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They will kick the can down the bucket

The speaker was talking about whether the EU would give England another extension on Brexit, and that more than likely an extension would be approved.  This is a mashup of “kick the can down the road” (to postpone or defer a definitive action) and “kick the bucket” (to die).  “Kick” is the common word here, and “cans” and “buckets” are similar objects which probably led to the mixup.   I can’t help think that also the “ck” sound might have muddied the mental waters.  A big thanks to Nate Shand for uttering this one and then allowing me to share it with the malaphor world.

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We can’t keep kicking this issue down the can

I know it’s similar to other posts regarding malaphors on the idiom, “kick the can down the road”, but this one was again uttered in the political world and I can’t pass it up.  This time it is Bernie Sanders, appearing on the Andrea Mitchell show on MSNBC, talking about the DACA impasse between Congress and the president.  A big thanks to Mike Browning for spotting this one.


They are kicking the can down the table

Similar to the last post, this is another “kick the can down the road” malaphor.  Chuck Schumer, Senate Minority Leader, said this one on CNN.  He was explaining why he did not want to pass a CR.  This is a mashup of “kick the can down the road” (to postpone or defer an action) and I think “come to the table”(to meet to negotiate a particular issue or situation).  My guess is that Schumer combined these two thoughts as he is currently negotiating a deal to stop the government shutdown.  New Yorkers talk faster than their thoughts.  A big thanks to Beatrice Zablocki for hearing this one.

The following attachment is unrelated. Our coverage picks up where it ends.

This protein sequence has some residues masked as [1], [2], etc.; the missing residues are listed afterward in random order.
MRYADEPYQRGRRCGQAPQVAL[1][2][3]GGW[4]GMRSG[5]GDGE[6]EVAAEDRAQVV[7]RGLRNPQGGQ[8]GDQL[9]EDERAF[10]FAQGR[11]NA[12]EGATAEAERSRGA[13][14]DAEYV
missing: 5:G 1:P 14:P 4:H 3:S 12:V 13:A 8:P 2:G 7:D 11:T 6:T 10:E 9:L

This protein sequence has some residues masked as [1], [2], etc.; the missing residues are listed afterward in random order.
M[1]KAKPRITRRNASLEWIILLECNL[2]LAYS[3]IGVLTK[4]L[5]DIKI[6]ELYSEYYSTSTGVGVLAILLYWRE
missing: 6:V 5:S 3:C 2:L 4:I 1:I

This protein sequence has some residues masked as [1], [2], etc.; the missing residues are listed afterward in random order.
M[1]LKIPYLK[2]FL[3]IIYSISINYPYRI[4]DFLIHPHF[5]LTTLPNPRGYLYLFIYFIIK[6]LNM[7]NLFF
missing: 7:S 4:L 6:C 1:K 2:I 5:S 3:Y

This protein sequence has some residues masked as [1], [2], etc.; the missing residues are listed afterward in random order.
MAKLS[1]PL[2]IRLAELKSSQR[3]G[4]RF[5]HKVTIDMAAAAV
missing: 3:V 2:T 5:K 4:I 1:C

That issue always seems to get kicked down the can

This one was uttered by Fox news anchor Harris Faulkner, talking about Congress’s inability to deal with the budget.  It is a blend of “kick the can down the road” (to postpone or defer an action) and “kick in the can” (a forceful gesture or measure attempting to motivate someone).  A Canadian expression, “a kick at the can” (an opportunity to achieve something) might also be in the mix.  Is Faulkner Canadian?  A big thanks to Laszlo Veres
for hearing this one.

They are going to punt the ball down the road

This is another great mashup from a political pundit, this time heard on MSNBC.  It is a mix of “punt” (improvise or do something in a pinch) and “kick the can down the road” (to postpone or defer a definitive action).  So maybe they improvise while they delay?  A tip of the hat to Jim Kozlowski for hearing this one.